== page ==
In the 1930s, a US newspaper introduced an interesting way of making their advertisements more attractive. They published two Playfair cryptograms, the keys of which were hidden in an ad on the same page.
The Cipher Ads from Asbury Park
In the advertisement section of a US newspaper from the 1930s I have now found a number of cryptograms that are used for advertisement in a very interesting way. In order to win a prize, the reader needs to solve a double cryptogram, with the key used being hidden somewhere in the advertisements on the same page – certainly a good way to make readers take a close look at the advertisements.
Interestingly, the encryption method used here is not a simple substitution, like it is used in most other advertisment campaigns involving crypto, but a Playfair cipher.
The newspaper in question is the Asbury Park Evening Press, a former daily newspaper published in the town of Asbury Park, NJ. So far, Asbury Park’s claim to faim was that rock singer Bruce Springsteen spent a few years of his life there and that his debut album is titled Greetings from Asbury Park, NJ. The column the cryptograms were published in was named “Cipher Ads”
The “Cipher Ads” issue I am going to introduce in the following was published on March 27, 1935. Here is a scan (for a very high resolution version check here):
There are two cryptograms to be solved:
ET TA GG DC VC WF GM HC MD RE OH GP LZ SS GM(G)
PR UR NQ PR HT LC PG GL HU NE TB EG JD WF OJ AL GM(E)
Here are the rules the solver needs to follow:
What is written here means that the two cryptograms have been created with a variant of the Playfair cipher. The rules describe the decryption process, not the encryption process. If you know how the Playfair cipher works (for instance, because you have read yesterdays’s blog post), you can skip the next paragraph.
The Playfair cipher
Usually, the Playfair cipher is defined as follows:
The Playfair cipher substitutes letter pairs. So, the cleartext needs to be written as a sequence of letter pairs (the following cleartext is a Shakespeare quote taken from Robert Thouless’ life-after-death experiment):
BA LM OF HU RT MI ND SG RE AT NA TU RE SS EC ON DC OU RS EC HI EF NO UR IS HE RI NL IF ES FE AS T
The Playfair cipher requires that no letter pair consist of two equal letters. Therefore, we add an X between the two Ss:
BA LM OF HU RT MI ND SG RE AT NA TU RE SX SE CO ND CO UR SE CH IE FN OU RI SH ER IN LI FE SF EA ST
If the number of letters in the cleartext was odd, another X would have to be added at the last position, but this is not necessary here. Next, we choose a keyword: SURPRISE. Now, we set up a 5×5 matrix, which starts with the keyword (repeating letters are omitted), followed by the remaining alphabet (I and J are considered equal in order to get an alphabet of 25 letters):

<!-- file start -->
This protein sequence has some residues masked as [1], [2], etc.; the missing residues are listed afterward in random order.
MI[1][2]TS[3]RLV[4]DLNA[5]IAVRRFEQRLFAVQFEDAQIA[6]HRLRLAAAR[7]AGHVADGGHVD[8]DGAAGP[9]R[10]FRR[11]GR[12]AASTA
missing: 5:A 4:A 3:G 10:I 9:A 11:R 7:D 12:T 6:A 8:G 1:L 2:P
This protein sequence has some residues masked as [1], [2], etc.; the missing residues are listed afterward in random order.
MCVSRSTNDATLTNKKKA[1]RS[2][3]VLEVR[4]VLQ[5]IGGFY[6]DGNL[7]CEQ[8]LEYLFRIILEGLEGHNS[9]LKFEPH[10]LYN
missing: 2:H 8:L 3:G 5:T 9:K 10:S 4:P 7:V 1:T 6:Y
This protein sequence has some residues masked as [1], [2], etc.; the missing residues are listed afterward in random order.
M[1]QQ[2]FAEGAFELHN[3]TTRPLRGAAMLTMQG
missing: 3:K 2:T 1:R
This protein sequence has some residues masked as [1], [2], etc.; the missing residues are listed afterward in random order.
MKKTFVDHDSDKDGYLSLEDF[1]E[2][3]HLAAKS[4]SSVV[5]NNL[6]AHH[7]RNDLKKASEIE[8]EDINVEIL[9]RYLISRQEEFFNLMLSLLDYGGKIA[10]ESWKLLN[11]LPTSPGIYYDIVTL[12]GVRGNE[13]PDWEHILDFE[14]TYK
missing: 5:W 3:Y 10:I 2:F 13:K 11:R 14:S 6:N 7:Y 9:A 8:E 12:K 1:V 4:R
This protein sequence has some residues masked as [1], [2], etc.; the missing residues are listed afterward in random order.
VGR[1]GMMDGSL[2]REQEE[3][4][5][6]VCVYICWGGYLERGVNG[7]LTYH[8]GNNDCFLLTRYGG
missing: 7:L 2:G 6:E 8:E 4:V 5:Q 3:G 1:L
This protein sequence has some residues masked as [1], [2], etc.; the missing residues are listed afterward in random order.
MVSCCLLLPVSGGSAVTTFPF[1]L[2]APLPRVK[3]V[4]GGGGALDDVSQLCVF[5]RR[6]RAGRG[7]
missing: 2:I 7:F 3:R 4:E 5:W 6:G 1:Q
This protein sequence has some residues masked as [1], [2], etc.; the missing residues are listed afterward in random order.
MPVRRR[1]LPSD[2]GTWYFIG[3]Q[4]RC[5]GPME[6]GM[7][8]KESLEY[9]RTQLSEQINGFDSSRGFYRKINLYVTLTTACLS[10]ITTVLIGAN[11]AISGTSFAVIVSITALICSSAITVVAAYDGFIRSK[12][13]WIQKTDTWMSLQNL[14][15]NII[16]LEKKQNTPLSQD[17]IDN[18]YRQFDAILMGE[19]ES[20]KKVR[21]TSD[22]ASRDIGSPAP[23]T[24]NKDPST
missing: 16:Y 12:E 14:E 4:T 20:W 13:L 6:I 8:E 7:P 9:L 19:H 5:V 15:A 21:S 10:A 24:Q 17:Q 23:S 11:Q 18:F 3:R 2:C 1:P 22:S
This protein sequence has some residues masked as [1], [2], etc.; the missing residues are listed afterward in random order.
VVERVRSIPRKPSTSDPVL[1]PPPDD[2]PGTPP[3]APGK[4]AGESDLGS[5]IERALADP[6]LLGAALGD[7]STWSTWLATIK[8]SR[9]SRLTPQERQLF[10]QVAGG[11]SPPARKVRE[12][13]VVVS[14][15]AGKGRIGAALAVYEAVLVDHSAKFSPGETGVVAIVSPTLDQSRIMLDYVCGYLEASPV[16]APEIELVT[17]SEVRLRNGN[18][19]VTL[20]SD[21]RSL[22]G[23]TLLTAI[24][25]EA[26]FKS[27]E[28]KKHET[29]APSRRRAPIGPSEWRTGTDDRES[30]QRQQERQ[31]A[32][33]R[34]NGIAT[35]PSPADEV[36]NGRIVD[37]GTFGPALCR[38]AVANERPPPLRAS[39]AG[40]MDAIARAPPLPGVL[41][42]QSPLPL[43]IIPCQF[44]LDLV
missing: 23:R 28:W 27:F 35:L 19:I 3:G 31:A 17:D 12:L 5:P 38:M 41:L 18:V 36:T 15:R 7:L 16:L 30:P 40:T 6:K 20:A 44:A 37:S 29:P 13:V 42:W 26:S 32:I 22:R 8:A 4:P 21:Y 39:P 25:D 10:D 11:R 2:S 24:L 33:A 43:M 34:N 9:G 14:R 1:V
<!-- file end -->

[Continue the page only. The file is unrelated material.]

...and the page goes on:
S U R P I E A B C D F G H K L M N O Q T V W X Y Z
Now, we replace the cleartext letter pairs (BA, LM, OF, HU, …) according to the three Playfair rules. Here are the rules in a diagram (not that these are the encryption rules, while the newspaper ad describes the decryption, which is the opposite process):
Here are the same rules as a text (I refer to the letter pair to be replaced as XY):
- If X and Y are not in the same column and not in the same row (this is the most frequent case), form a rectangle and replace the two letters by the other two corner letters (the upper cleartext letter is replaced by the other upper letter in the rectangle, the lower cleartext letter by the lower one). For instance, LM becomes FT.
- If the two letters stand in the same row, each one is replaced by its right neighbor. Here, BA becomes CB.
- If the two letters stand in the same column, each one is replaced by its lower neighbor. In our example, AN becomes GW.
When we apply the Playfair rules on our cleartext with our 5×5 matrix, we get the following ciphertext:
CB FT MH GR IO TS TA UF SB DN WG NI SB RV EF BQ TA BQ RP EF BK SD GM NR PS RF BS UT TD MF EM AB IM
Let’s come back to the Cipher Ads challenge. The decrypting process described above refers to standard Playfair, with one exception. When two letters are in the same line they are decrypted by taking the right neighbors, while standard Playfair requires that the left neighbor is taken for decryption.
As in mentioned in the rules, the keyword used has eight letters and starts with a P. This word appears somewhere in one of the advertisements below the cryptograms.
Can a reader solve this challenge?
If so, you can try your luck at another Cipher Ads challenge. The following one was published in the Asbury Park Evening Press on March 27th in the same year (click here for a high resolution version):